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Lyle Morrison

Skating on Thin Ice – American Diplomacy in Pyeongchang

in The Political Slant by
Olympic Games Emblem

BOSTON —  The opening ceremonies of the 23rd Winter Olympic Games in Pyeongchang, South Korea begin Thursday night.  In theory, the Games serve as a refuge from the geopolitical environment of the times. Nations put aside their conflicts and disagreements for what is supposed to be a peaceful and civil celebration of sport and competition.

The reality is that this is rarely true. From Jesse Owens defying Hitler at the 1929 Games in Berlin to American sprinters Tommie Smith and John Carlos defiantly raising their fists in protest at the Mexico City Games of 1968 to the deadly Israeli hostage crisis at the 1972 Games in Munich, the Games have always been tinged with politics.

Jesse Owens
Jesse Owens

This year’s Olympic Games will be no different. The issue most obviously underpinning the whole Games is the escalating tensions between North Korea and South Korea (and their allies), which is only further exacerbated by the Games being held on the Korean peninsula. In the weeks and months leading up to the Games, it has often felt like a ‘two steps forward, one step back’ kind of situation between the two conflicted nations.

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Pizza & Politics: Papa John – Metaphor for America

in The Political Slant by
Making Pizza

BOSTON — John Schnatter, (now former) CEO of pizza chain Papa Johns, blamed declining sales on NFL anthem protests during the company’s quarterly earnings report. Papa John’s ($PZZA) trading fell by as much as 12%, losing about $70 million in value.

In a thinly veiled shot at commissioner Roger Goodell, Schnatter argued that the issue “should have been nipped in the bud” a year and a half ago, when Colin Kaeperinck first started to protest during the national anthem.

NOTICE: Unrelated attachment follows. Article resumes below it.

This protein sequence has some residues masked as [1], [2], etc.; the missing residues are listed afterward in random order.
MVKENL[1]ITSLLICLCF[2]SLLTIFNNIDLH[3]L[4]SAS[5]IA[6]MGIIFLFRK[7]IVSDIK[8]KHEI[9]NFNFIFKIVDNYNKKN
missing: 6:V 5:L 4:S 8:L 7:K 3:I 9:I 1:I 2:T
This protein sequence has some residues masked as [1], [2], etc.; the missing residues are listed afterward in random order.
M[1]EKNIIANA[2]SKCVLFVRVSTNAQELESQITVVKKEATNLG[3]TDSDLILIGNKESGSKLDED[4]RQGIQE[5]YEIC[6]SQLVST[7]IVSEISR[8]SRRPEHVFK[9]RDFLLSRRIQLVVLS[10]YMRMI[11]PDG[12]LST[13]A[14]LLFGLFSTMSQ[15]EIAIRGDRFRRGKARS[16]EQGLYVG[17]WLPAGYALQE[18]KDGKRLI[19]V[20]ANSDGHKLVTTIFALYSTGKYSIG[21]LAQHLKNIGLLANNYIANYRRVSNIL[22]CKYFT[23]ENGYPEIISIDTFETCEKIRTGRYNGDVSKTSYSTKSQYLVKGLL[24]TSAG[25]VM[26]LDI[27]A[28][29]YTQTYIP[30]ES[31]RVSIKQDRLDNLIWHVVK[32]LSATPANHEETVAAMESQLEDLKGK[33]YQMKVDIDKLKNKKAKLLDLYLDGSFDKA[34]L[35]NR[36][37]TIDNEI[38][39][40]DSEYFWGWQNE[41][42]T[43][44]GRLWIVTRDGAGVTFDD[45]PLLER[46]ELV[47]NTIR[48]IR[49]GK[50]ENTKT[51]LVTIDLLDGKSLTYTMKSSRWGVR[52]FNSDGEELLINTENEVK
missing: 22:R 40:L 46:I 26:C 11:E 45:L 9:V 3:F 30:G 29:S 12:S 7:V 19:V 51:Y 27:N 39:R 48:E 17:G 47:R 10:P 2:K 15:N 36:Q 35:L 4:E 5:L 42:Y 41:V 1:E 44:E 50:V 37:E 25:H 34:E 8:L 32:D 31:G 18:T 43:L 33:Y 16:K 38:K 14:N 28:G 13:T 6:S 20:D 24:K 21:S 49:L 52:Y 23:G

He went on to say that “once the issue is resolved” that he is “optimistic the NFL’s best years are ahead.” Papa John’s also announced they would be removing the NFL logo from all advertising campaigns in an attempt to distance themselves from the league and the protests, which he stated is “polarizing the customer, polarizing the country”.

Schnatter, an outspoken supporter of President Trump, is no stranger to mixing pizza and politics.

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Super Bowl LII, Anticipating Protest and Selective Outrage

in The Life Slant/The Political Slant by
Patriots Players Kneel in Protest

BOSTON — Ahead of the Super Bowl, millions of people may see NFL players silently protest by taking a knee during the national anthem. President Trump has made his feelings on this topic clear, initiating a feud with athletes who choose to kneel.

Weeks ago, at a rally for now failed Alabama senatorial candidate (and possible super-villain) Luther Strange, Trump encouraged NFL owners to fire those ‘sons of bitches’ who decided to kneel during the national anthem. He unleashed a barrage of tweets further admonishing those players, 17 tweets in all, despite the White House’s insistence that Trump is focused on more pressing issues like the hurricane in Puerto Rico or the North Korea crisis.

NFL Logo

Nearly every NFL team responded with messages of unity and support for their players right to protest. The number of players protesting during the anthem rose from about a dozen in the second week to over 100 by the third. Three teams decided to skip the anthem all together. 

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